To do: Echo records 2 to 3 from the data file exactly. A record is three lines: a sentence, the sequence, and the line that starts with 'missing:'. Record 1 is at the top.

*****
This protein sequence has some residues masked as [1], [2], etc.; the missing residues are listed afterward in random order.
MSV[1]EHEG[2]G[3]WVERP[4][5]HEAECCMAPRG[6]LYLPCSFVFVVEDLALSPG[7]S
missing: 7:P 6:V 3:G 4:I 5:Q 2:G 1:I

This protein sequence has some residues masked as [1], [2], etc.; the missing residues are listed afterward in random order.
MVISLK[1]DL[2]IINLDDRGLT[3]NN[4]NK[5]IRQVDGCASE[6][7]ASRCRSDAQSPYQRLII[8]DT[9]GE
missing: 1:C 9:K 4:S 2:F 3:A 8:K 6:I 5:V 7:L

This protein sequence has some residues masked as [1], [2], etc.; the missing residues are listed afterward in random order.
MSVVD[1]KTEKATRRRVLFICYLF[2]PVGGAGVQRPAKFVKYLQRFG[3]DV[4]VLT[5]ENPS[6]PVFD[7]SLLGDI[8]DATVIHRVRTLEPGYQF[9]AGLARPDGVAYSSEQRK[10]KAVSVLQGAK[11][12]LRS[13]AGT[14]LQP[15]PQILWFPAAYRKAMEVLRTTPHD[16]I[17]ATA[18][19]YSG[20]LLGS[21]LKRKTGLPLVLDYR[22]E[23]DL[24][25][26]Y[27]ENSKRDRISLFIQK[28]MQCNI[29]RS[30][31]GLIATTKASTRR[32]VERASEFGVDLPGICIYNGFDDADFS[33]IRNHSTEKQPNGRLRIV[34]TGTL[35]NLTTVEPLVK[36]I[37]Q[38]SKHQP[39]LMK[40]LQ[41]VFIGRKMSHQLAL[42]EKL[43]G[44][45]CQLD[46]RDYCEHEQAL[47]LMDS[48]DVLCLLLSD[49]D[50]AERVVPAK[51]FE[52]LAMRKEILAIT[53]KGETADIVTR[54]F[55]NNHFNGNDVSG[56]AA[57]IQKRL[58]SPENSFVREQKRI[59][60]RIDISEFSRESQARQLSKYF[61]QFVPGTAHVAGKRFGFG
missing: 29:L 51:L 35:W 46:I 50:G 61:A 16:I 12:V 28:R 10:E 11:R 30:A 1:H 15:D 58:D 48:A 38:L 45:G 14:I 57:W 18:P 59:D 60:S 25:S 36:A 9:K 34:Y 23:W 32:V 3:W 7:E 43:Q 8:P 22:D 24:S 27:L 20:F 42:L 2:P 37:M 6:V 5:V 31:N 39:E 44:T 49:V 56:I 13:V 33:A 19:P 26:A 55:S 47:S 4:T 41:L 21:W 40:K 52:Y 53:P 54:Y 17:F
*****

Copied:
This protein sequence has some residues masked as [1], [2], etc.; the missing residues are listed afterward in random order.
MVISLK[1]DL[2]IINLDDRGLT[3]NN[4]NK[5]IRQVDGCASE[6][7]ASRCRSDAQSPYQRLII[8]DT[9]GE
missing: 1:C 9:K 4:S 2:F 3:A 8:K 6:I 5:V 7:L

This protein sequence has some residues masked as [1], [2], etc.; the missing residues are listed afterward in random order.
MSVVD[1]KTEKATRRRVLFICYLF[2]PVGGAGVQRPAKFVKYLQRFG[3]DV[4]VLT[5]ENPS[6]PVFD[7]SLLGDI[8]DATVIHRVRTLEPGYQF[9]AGLARPDGVAYSSEQRK[10]KAVSVLQGAK[11][12]LRS[13]AGT[14]LQP[15]PQILWFPAAYRKAMEVLRTTPHD[16]I[17]ATA[18][19]YSG[20]LLGS[21]LKRKTGLPLVLDYR[22]E[23]DL[24][25][26]Y[27]ENSKRDRISLFIQK[28]MQCNI[29]RS[30][31]GLIATTKASTRR[32]VERASEFGVDLPGICIYNGFDDADFS[33]IRNHSTEKQPNGRLRIV[34]TGTL[35]NLTTVEPLVK[36]I[37]Q[38]SKHQP[39]LMK[40]LQ[41]VFIGRKMSHQLAL[42]EKL[43]G[44][45]CQLD[46]RDYCEHEQAL[47]LMDS[48]DVLCLLLSD[49]D[50]AERVVPAK[51]FE[52]LAMRKEILAIT[53]KGETADIVTR[54]F[55]NNHFNGNDVSG[56]AA[57]IQKRL[58]SPENSFVREQKRI[59][60]RIDISEFSRESQARQLSKYF[61]QFVPGTAHVAGKRFGFG
missing: 29:L 51:L 35:W 46:I 50:G 61:A 16:I 12:V 28:R 10:E 11:R 30:A 1:H 15:D 58:D 48:A 38:L 45:G 14:I 57:W 18:P 59:D 60:S 25:S 36:A 9:K 34:Y 23:W 32:V 3:W 7:E 43:Q 8:P 22:D 24:S 27:L 20:F 42:L 2:P 37:M 6:V 5:V 31:N 39:E 44:T 49:V 56:I 13:V 33:A 19:P 26:A 55:S 47:S 4:T 41:L 21:W 40:K 52:Y 53:P 54:Y 17:F